May 4, 2014
Africa Center Deputy Director Bronwyn Bruton writes for Politico on Secretary Kerry's trip to Africa and why visiting Ethiopia in particular sends a negative message: 
 
John Kerry’s hastily announced trip to Africa last week is something of an occasion: It’s the first time he has set foot in sub-Saharan Africa as secretary of state aside from a brief visit just to Addis Ababa in May 2013.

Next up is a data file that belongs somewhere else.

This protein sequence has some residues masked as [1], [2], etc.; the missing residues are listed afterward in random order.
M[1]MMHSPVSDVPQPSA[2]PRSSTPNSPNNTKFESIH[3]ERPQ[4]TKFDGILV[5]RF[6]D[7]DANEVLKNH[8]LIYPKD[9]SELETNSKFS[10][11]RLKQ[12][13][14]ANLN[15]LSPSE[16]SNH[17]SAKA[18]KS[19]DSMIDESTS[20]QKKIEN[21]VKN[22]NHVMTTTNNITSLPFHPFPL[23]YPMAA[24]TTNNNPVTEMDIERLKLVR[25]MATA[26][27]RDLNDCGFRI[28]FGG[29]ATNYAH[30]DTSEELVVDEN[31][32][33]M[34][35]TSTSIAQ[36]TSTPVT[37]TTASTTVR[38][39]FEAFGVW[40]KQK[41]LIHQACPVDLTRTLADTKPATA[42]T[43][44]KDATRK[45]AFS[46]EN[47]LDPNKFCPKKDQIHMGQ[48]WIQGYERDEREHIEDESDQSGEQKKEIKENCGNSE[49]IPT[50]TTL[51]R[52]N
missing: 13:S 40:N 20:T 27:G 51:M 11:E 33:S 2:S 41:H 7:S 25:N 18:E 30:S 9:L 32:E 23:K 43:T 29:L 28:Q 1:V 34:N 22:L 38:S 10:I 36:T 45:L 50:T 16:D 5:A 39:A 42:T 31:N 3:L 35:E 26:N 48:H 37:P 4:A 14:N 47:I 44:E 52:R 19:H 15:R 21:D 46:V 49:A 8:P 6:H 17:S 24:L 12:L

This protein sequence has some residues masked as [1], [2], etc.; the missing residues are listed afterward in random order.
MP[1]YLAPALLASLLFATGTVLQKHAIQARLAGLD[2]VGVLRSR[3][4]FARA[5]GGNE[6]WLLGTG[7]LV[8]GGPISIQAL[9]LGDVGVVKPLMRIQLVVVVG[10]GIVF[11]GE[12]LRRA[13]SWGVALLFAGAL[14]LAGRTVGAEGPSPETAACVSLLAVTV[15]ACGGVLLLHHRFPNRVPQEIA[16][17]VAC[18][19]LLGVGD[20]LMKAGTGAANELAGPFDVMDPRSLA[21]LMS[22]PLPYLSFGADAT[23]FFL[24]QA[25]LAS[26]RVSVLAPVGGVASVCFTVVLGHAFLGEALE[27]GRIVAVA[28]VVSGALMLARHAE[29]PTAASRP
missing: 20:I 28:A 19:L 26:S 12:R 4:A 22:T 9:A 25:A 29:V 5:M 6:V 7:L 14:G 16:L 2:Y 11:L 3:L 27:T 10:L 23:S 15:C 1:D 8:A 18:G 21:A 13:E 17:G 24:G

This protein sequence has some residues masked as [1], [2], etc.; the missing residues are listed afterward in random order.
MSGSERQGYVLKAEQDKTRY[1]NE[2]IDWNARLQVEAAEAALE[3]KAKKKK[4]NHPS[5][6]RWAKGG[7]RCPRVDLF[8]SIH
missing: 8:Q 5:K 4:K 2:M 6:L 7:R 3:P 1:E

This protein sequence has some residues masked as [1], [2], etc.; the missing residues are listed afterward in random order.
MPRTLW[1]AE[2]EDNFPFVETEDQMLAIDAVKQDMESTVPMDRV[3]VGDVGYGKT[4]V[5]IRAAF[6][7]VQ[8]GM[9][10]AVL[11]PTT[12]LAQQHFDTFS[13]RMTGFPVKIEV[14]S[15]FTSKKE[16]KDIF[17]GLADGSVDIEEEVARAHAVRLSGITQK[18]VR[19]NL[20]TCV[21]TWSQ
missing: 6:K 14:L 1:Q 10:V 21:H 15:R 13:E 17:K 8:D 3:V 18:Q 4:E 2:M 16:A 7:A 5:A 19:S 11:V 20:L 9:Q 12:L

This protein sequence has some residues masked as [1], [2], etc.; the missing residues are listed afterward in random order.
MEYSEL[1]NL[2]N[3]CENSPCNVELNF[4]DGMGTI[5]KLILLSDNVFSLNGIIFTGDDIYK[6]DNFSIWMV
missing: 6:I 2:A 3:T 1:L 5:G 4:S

But the abruptness of the trip—announced barely half a week before Kerry’s departure and conveniently timed to fill a scheduling gap caused by an unmet end-of-April deadline in the Israeli-Palestinian peace talks—is hardly the most troubling part of Kerry’s visit. Far less forgivable is his decision to honor Ethiopia, a country that widely persecutes dissidents, with another visit, and the first on this trip. Kerry’s remarks in Ethiopia included long-overdue public comments on the sorry state of democratic and human rights in the country. But the secretary made clear that the United States is more concerned about strengthening ties with Ethiopia—a repressive regime that Washington nonetheless relies on as its primary strategic partner in the region.